The Top 10 San Diego Cleantech Milestones of 2012
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the untapped renewable energy of California’s Imperial Valley. With the San Onofre nuclear power plant indefinitely shut down, the $1.9 billion power line is expected to bring more than 1,000 megawatts of power to San Diego, enough to serve more than 650,000 homes.
7) San Diego County now hosts more than 200 solar companies, ranging from photovoltaic panel makers like Kyocera and Soitec, to installation and solar leasing firms. In 2012, Kyocera surpassed production of 2 million solar panels while Soitec opened its utility-scale concentrated photovoltaic (CPV) manufacturing facility in suburban Rancho Bernardo. Solar continues to be a key sector for the region’s clean technology success, with installations throughout San Diego County exceeding 132 megawatts (MW).
8) The EDGE (Educating and Developing Workers for the Green Economy) Initiative, a regional consortium developed to help meet employment needs in the biofuels industry, completed its second year of workforce training. After creating both curriculum and career-focused tools for the unemployed, underemployed, and transitioning workers, EDGE has trained more than 300 and placed more than 100 in permanent positions.
9) The San Diego City Council voted to approve several Property Assessed Clean Energy (PACE) financing program options for commercial property owners. The programs, administered by vendors such as CaliforniaFIRST, Figtree Energy Resource, Ygrene Energy Fund, and Renovate America, allow commercial property owners to use municipal bonds to help finance energy efficiency improvement projects. Private financing provides the upfront capital needed for the retrofits, so local government remains unburdened. Property owners pay for the retrofits through assessments added to their annual property tax bill, and benefit from increased building values, improved energy efficiency and lower energy costs. San Diego is now one of the most robust retrofit markets in California for such projects.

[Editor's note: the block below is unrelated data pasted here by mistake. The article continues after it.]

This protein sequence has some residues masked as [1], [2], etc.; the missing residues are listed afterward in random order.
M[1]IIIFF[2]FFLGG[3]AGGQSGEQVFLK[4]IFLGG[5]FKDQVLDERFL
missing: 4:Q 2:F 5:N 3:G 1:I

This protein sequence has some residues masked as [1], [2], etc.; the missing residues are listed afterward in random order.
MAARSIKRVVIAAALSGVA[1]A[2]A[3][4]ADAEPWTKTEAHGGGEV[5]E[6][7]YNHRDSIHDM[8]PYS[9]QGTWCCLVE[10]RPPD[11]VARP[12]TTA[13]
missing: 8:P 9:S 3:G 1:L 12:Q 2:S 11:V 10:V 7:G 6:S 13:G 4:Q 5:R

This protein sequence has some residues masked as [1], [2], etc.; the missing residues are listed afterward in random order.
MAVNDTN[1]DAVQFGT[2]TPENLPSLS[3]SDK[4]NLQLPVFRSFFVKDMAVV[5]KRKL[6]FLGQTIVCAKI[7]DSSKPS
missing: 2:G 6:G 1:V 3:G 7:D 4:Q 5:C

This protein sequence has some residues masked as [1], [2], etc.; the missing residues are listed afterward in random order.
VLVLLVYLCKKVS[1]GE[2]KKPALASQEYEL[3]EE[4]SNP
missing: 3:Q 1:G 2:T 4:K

10) Honeywell brought 70 internationally selected middle school teachers to San Diego last summer as part of its annual Green Boot Camp, a five-day workshop that focuses on best practices for teaching environmental and sustainability concepts. This workshop helps train teachers in a variety of interactive experiences, such as designing and building a solar house and wind turbine. It’s one more sign that San Diego is becoming a bigger draw for multinational companies that view the mild sunbelt climate and diverse clean technology clusters here as ideal for training clean technology professionals, educators, and students.